Yerba mate used to be widely grown on the plantations around Cascavel, but – once again – this is no longer true. It is much more common for certain areas in Paraguay and Argentina nowadays and honestly, younger Brazilian population would not even be interested in drinking this magic potion. It is rather the elderly who you can still see sipping their “mati” (decoction) from the huge “matero” (the container).
While there are certain traditions broken today, there are other “local and special” phenomena still gaining in popularity: those would – of course – include football (soccer) and music. Out of football, the household names and living legends would include Pelé, Zico, Rivaldo, Ronaldo, Ronaldinho, Romário, Garrincha, and others; out of music, it would be the renowned bosanova and samba song singers and song-writers, among others Tom Jobim and João Gilberto and his daughter Bebel Gilberto (yes, the one whose song you can hear in Eat, Pray, Love when the character of Javier Bardem nearly accidentally kills that of Julia Roberts).
And – as a fun fact: I was told that Chapada dos Guimarães, a beautiful natural area filled with crystal clear water holes and amazing mountains (do not confuse with Chapada Diamantine which is elsewhere), is the area where “modern” New Age hippies would gather in belief that the extra-terrestrials are interested in this location and tend to send their exploring UFO´s there! Seriously, check out Google and see how many people claim having seen a UFO in this territory!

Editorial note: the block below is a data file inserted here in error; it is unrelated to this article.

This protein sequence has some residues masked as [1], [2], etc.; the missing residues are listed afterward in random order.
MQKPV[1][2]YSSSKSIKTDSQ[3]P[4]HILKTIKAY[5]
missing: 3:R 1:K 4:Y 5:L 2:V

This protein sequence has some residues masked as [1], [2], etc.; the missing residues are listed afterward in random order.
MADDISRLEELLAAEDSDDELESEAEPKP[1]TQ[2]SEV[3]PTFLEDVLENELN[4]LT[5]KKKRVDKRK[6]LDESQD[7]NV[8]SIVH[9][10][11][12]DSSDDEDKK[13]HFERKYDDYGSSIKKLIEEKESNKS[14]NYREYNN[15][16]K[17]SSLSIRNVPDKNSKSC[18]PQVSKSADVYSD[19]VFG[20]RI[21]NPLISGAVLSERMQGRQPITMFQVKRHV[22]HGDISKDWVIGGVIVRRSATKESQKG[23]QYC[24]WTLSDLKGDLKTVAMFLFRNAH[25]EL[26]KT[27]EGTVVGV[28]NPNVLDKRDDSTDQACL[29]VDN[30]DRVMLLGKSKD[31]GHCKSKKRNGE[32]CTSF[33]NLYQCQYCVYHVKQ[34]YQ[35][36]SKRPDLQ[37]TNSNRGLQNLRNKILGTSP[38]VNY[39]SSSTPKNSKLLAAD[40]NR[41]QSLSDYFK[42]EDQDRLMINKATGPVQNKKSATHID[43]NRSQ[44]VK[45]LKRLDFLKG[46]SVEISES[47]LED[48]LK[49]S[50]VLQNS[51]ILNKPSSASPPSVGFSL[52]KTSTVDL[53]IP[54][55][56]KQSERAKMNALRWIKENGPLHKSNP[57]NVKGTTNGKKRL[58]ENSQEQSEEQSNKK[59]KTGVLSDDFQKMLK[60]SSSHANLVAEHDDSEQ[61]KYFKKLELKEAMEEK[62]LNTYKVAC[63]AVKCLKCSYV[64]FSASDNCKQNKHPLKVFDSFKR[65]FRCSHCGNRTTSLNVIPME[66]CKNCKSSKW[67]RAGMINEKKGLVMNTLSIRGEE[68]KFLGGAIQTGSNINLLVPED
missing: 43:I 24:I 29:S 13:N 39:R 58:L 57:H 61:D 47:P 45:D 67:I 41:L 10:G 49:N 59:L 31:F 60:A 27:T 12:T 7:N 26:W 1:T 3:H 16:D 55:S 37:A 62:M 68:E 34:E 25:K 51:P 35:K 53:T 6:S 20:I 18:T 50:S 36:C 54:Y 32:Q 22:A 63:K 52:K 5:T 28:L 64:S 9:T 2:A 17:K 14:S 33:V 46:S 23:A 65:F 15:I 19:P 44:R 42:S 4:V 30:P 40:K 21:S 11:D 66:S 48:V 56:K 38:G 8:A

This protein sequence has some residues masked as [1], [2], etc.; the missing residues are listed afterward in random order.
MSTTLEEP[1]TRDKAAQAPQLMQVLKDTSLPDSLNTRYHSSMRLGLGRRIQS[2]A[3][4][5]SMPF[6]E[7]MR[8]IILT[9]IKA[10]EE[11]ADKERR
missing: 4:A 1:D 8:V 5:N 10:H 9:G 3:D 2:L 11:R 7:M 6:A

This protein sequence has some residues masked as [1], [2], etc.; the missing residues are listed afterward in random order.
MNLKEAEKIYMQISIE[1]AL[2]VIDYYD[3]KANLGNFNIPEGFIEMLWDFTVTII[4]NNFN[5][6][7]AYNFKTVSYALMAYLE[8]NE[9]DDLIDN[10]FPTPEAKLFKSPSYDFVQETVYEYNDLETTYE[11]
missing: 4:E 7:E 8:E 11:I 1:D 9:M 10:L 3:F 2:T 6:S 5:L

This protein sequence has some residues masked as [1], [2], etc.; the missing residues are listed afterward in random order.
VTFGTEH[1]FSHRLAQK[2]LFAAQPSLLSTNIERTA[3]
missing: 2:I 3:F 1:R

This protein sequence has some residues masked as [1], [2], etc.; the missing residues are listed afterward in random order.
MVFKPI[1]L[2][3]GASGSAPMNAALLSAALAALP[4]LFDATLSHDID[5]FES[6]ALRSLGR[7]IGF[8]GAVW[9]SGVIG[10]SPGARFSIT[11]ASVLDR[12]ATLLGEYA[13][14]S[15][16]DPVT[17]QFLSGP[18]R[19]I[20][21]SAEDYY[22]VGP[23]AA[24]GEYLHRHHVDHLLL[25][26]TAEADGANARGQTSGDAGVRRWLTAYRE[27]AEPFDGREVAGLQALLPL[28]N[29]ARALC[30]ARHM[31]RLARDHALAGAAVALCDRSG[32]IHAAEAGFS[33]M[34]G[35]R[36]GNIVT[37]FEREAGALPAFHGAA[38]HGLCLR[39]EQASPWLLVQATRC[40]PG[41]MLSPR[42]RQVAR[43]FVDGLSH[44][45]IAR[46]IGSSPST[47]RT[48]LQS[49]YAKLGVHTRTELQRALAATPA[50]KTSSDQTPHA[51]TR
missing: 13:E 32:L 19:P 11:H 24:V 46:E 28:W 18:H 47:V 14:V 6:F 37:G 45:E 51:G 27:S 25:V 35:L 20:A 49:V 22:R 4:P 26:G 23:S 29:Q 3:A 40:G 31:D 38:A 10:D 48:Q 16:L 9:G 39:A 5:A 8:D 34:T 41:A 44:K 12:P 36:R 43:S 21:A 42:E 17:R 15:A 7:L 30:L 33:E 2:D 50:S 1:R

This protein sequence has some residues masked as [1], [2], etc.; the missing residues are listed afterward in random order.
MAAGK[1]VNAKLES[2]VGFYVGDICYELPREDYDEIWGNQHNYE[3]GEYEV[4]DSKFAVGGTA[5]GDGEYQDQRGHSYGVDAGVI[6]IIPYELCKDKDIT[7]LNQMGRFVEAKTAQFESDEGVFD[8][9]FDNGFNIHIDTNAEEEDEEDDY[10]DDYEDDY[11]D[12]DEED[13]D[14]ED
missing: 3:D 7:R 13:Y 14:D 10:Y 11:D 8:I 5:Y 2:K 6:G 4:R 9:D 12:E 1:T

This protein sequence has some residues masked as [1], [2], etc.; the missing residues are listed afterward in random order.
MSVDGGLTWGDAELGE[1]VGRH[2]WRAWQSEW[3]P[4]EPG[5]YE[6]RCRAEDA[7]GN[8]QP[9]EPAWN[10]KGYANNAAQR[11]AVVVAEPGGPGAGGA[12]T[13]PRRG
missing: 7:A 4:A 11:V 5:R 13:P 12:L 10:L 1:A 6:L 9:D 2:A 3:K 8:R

On Brazilian Airports, Azul, The Ugliest Salad and the most Expensive Tea in My Life
I don’t like airports. You barely get any proper meal (like rice or soups or something else that was actually cooked and is healthy) – at best you generally (leave out the huge world-renowned airports for now please) get some snacks such as pastries and hydrocarb-based bready stuff like pizzas or quiches and baguettes, the waiting seems long and is very uncomfortable, the aircon is frequently too strong and here in Brazil – on top of that all – barely anyone speaks English and the Wi-Fi does not work most of the times.
I usually fly with the current local no.1 airline, Azul (meaning blue, so guess what colour of the uniforms the flight attendants have). They offer some soft drinks and snacks on board which I like because you can choose from like six different types of the snacks (cookies, jellies, chips etc.) as many as you want. What I don’t like is the fact that they are often late with the boarding and landing – and the channels and movies on board are all dubbed! No English, no subtitles… simply everything dubbed and thus in Portuguese merely…
Waiting for my connecting flight to Rio in Curitiba, I experienced two worst airport-gastro moments in my life: a 25-real-worth salad which would be perfectly fine if only it weren´t buried in litres of industrial lime-flavoured mayo which made it sour and inedible (Brazilians love their salads “seasoned” this way), and a 10.50-real-worth tea-bag which tasted like old socks and was dumped into a tiny weeny espresso cup! I know that Brazil is more popular for its coffee, but come on! Tea in an espresso cup? And the stale taste proving that the tea was most probably out-of-date?
Well, I guess I just need to accept things for what they are. Like I teach in yoga. Because this is nothing I could change now…